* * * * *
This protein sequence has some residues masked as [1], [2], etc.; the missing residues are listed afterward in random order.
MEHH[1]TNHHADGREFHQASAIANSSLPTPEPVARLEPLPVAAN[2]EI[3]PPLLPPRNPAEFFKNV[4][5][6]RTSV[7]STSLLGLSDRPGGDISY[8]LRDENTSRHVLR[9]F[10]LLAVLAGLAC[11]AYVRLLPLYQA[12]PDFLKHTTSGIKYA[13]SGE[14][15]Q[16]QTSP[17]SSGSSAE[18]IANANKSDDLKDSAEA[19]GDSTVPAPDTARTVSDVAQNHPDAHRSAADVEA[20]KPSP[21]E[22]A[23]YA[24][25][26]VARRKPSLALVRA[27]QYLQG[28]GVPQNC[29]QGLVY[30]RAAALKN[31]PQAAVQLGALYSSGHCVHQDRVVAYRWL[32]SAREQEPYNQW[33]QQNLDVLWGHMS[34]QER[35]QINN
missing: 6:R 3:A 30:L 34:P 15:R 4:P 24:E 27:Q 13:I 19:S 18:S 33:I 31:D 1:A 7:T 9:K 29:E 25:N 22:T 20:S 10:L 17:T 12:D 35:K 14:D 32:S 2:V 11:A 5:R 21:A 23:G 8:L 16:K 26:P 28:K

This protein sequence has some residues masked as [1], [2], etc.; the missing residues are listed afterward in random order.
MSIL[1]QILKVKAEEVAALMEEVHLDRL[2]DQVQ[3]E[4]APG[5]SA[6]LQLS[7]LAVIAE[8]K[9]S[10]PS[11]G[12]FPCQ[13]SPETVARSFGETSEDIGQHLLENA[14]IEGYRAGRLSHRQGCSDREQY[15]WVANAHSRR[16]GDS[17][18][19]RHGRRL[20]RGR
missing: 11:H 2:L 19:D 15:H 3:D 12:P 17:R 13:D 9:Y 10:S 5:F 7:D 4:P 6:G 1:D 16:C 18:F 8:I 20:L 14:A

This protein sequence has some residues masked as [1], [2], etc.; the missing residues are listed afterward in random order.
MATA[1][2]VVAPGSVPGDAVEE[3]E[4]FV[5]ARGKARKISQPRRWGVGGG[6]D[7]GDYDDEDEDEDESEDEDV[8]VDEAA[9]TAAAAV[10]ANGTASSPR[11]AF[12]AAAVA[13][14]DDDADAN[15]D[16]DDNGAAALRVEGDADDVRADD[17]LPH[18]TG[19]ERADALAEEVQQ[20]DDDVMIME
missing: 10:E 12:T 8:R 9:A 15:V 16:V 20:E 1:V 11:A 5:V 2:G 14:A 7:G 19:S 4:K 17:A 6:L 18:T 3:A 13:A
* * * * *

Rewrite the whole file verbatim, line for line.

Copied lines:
This protein sequence has some residues masked as [1], [2], etc.; the missing residues are listed afterward in random order.
MEHH[1]TNHHADGREFHQASAIANSSLPTPEPVARLEPLPVAAN[2]EI[3]PPLLPPRNPAEFFKNV[4][5][6]RTSV[7]STSLLGLSDRPGGDISY[8]LRDENTSRHVLR[9]F[10]LLAVLAGLAC[11]AYVRLLPLYQA[12]PDFLKHTTSGIKYA[13]SGE[14][15]Q[16]QTSP[17]SSGSSAE[18]IANANKSDDLKDSAEA[19]GDSTVPAPDTARTVSDVAQNHPDAHRSAADVEA[20]KPSP[21]E[22]A[23]YA[24][25][26]VARRKPSLALVRA[27]QYLQG[28]GVPQNC[29]QGLVY[30]RAAALKN[31]PQAAVQLGALYSSGHCVHQDRVVAYRWL[32]SAREQEPYNQW[33]QQNLDVLWGHMS[34]QER[35]QINN
missing: 6:R 3:A 30:L 34:P 15:R 4:P 24:E 27:Q 13:I 19:S 18:S 33:I 31:D 1:A 7:T 9:K 29:E 25:N 22:T 20:S 10:L 17:T 12:D 35:K 14:D 32:S 2:V 11:A 5:R 21:A 23:G 8:L 16:K 26:P 28:K

This protein sequence has some residues masked as [1], [2], etc.; the missing residues are listed afterward in random order.
MSIL[1]QILKVKAEEVAALMEEVHLDRL[2]DQVQ[3]E[4]APG[5]SA[6]LQLS[7]LAVIAE[8]K[9]S[10]PS[11]G[12]FPCQ[13]SPETVARSFGETSEDIGQHLLENA[14]IEGYRAGRLSHRQGCSDREQY[15]WVANAHSRR[16]GDS[17][18][19]RHGRRL[20]RGR
missing: 11:H 2:L 19:D 15:H 3:D 12:P 17:R 13:D 9:Y 10:S 5:F 7:D 4:P 6:G 1:D 16:C 18:F 8:I 20:L 14:A

This protein sequence has some residues masked as [1], [2], etc.; the missing residues are listed afterward in random order.
MATA[1][2]VVAPGSVPGDAVEE[3]E[4]FV[5]ARGKARKISQPRRWGVGGG[6]D[7]GDYDDEDEDEDESEDEDV[8]VDEAA[9]TAAAAV[10]ANGTASSPR[11]AF[12]AAAVA[13][14]DDDADAN[15]D[16]DDNGAAALRVEGDADDVRADD[17]LPH[18]TG[19]ERADALAEEVQQ[20]DDDVMIME
missing: 10:E 12:T 8:R 9:A 15:V 16:V 20:E 1:V 11:A 5:V 2:G 14:A 7:G 19:S 4:K 17:A 6:L 18:T 3:A 13:A